Brexit is a significant consideration in relation to antitrust issues. There is a prospect of parallel regulation and enforcement in relation to merger control and anticompetitive conduct, requiring many cross-border transactions or cartel investigations to be considered not only at the EU level but also by the UK’s Competition and Markets Authority. The shape of the UK and EU antitrust landscape ultimately hinges on the exact scope of the future UK-EU arrangements and in particular whether Brexit takes place under the terms of the Withdrawal Agreement (or a similar agreement) or without an agreement (i.e. deal v no deal Brexit).
The Withdrawal Agreement provides for a transition period until at least the end of 2020, during which EU competition rules will continue to apply and there will be no change in the division of competences between the EU and the UK. The European Commission will continue to assess deals as if the UK were still in the EU under the one-stop-shop principle, and it may assert jurisdiction over UK conduct that infringes EU competition rules. For cases that are pending at the end of the transition period, the Agreement provides that the Commission will retain jurisdiction and the CMA will not acquire jurisdiction over any UK aspects.
If there is no deal, the UK will at once become a parallel jurisdiction, which could create an additional administrative and financial burden for businesses. For mergers, the UK will no longer part of the EU's “one-stop-shop”, and deals may trigger an additional UK merger filing. Businesses may also be subject to parallel EU and UK investigations of anticompetitive conduct. The UK will also operate its own standalone state aid regime, albeit the substantive rules will be in line with the EU regime.
Imminent Brexit Issues to consider
Are you planning an M&A transaction in the run-up to March 2019?
Do any of the parties to the deal have a significant UK presence? Are you going to have to file in the UK?
Have you considered how Brexit may impact the wording of merger control-specific provisions in transaction agreements (conditions precedent, warranties and remedy obligations)?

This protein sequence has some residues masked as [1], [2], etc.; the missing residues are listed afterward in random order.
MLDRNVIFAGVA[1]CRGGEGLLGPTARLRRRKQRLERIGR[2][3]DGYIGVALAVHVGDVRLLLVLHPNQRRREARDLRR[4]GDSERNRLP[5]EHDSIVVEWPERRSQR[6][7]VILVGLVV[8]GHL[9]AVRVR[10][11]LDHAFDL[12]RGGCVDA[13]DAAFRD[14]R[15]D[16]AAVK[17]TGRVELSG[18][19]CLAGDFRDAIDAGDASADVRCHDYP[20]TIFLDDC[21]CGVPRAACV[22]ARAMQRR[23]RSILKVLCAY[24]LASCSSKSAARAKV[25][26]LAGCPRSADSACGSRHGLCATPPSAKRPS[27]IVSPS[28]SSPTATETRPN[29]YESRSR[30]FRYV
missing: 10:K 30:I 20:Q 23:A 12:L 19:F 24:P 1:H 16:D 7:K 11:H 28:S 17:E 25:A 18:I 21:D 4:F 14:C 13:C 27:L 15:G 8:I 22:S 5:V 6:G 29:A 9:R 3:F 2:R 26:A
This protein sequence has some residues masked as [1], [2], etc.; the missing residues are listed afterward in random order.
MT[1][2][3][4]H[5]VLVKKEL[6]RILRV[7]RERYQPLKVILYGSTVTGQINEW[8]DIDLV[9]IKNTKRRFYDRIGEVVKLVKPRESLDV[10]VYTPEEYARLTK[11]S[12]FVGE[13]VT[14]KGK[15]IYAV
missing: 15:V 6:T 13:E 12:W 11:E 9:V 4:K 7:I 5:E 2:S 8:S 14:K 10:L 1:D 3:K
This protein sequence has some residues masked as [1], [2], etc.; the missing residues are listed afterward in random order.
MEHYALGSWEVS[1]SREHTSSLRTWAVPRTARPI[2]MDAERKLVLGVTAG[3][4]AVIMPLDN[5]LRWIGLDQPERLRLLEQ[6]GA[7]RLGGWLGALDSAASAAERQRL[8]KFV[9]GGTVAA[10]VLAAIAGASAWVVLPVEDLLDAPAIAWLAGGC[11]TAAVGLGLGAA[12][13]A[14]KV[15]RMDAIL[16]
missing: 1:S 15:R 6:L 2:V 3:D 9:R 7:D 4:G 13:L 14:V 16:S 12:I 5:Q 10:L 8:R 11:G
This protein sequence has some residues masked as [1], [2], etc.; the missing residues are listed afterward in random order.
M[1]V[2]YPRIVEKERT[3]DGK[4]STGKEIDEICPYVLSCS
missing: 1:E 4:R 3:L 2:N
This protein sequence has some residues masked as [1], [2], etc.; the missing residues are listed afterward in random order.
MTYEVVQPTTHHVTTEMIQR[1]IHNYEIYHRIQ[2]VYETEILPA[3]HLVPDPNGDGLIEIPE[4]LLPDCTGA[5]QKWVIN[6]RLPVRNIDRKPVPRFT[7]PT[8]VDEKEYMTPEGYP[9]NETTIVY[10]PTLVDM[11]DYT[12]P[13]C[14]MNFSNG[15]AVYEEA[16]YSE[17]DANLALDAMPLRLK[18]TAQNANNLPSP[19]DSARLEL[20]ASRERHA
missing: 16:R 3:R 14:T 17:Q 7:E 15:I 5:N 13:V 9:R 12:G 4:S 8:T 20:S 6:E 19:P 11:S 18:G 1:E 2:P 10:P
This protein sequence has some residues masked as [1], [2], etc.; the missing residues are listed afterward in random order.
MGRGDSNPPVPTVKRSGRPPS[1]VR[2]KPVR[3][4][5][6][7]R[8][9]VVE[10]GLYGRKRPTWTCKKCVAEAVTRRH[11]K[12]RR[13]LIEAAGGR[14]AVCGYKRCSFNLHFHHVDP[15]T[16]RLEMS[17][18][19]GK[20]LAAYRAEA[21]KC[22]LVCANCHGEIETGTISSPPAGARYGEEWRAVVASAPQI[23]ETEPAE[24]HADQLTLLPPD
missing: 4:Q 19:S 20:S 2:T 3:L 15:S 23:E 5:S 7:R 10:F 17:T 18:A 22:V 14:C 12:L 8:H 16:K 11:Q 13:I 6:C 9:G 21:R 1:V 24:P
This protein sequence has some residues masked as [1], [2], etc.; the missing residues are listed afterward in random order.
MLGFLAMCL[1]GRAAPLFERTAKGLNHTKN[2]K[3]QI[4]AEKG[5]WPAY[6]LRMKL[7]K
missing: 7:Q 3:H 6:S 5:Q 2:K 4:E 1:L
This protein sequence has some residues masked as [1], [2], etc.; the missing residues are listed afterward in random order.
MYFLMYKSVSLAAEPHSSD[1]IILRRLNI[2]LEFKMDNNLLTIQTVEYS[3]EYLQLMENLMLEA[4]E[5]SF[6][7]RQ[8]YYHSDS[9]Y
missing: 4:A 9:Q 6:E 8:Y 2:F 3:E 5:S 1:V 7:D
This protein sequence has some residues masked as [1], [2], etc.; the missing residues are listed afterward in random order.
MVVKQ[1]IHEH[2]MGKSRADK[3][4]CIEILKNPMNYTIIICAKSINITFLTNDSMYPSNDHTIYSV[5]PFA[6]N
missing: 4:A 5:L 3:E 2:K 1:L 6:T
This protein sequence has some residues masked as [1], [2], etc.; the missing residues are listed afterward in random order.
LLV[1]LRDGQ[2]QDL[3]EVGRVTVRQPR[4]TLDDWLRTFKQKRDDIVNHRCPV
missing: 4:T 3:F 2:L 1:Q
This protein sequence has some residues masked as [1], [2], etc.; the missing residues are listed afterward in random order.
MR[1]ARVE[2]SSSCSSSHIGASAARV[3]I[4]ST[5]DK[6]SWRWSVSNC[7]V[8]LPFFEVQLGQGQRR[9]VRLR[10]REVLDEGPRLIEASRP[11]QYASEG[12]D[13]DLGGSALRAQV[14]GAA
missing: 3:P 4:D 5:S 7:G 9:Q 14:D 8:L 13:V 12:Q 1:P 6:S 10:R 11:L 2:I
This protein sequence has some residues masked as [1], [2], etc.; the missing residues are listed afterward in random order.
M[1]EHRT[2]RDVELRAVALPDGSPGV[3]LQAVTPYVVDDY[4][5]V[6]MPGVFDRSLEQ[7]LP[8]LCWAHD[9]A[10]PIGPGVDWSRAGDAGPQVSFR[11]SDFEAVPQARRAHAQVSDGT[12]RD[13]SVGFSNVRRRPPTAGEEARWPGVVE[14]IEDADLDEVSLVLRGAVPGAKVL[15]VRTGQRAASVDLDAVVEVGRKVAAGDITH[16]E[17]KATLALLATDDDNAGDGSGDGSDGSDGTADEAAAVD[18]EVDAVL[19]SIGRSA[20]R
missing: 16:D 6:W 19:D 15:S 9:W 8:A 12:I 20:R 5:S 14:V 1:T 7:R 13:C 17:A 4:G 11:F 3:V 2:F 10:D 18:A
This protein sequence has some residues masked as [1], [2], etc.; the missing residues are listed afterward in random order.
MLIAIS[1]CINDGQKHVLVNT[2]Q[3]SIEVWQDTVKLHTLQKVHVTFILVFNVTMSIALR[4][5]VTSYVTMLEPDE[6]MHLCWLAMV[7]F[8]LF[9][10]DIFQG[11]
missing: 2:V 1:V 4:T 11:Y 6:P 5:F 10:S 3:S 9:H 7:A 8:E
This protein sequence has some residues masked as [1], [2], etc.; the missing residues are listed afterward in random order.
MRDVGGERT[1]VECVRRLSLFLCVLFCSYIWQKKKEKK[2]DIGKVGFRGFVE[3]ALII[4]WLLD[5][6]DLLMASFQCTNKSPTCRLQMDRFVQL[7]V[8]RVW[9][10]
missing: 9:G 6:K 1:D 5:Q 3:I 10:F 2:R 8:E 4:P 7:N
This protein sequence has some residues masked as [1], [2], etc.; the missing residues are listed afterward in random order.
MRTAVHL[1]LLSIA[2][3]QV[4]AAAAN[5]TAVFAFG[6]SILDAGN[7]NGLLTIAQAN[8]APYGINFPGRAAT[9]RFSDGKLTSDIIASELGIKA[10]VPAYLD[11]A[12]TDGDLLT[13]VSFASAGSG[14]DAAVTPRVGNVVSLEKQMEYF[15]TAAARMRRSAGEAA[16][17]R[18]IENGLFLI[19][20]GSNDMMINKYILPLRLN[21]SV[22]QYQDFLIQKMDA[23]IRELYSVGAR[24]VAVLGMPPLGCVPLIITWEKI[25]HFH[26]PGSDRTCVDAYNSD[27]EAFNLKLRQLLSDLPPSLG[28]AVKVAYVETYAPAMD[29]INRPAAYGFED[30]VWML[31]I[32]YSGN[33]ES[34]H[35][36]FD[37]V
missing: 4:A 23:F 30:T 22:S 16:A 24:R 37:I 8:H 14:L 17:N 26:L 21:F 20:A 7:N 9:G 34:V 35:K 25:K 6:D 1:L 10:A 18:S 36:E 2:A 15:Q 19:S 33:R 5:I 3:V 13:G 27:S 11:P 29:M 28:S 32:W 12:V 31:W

Have you thought about the impact of a no-deal Brexit on your deal timetable? And on the prospects for clearance?
Is your business currently subject to an EU antitrust investigation that is unlikely to end before 29 March 2019?
Does the alleged anticompetitive conduct have a UK nexus?
Is your business an immunity applicant? If your business applied for immunity and the alleged infringement has a UK nexus, have you considered submitting an application to the CMA?
Are you aware that the UK has no limitation period for antitrust infringements?
Is your business the beneficiary of state aid that falls within a block exemption?
Is your business an intended beneficiary of a state aid scheme that was notified to the Commission in the run-up to March 2019? And have you considered whether that scheme will have to be re-notified to the CMA?
If the state aid scheme will have to be re-notified to the CMA, has the aid grantor commenced informal pre-notification discussions?
Private antitrust damages claims
Has your business been affected by anticompetitive conduct, which is the subject of an EU investigation that is unlikely to end before March 2019?
Have you considered whether the CMA will launch a parallel investigation after March 2019?
Do you need to consider making a parallel claim in the UK and an EU Member State?
Have you thought about the impact of a no-deal Brexit on the enforcement of judgments of UK courts?
How Can Dechert Help
Dechert is a leading a transatlantic antitrust/competition practice with lawyers admitted to practice in all major European jurisdictions including England & Wales, France and Germany. Offices in Brussels, Frankfurt, New York, Paris, Philadelphia and Washington D.C. ensure that Dechert is well-positioned to serve wherever antitrust issues arise.
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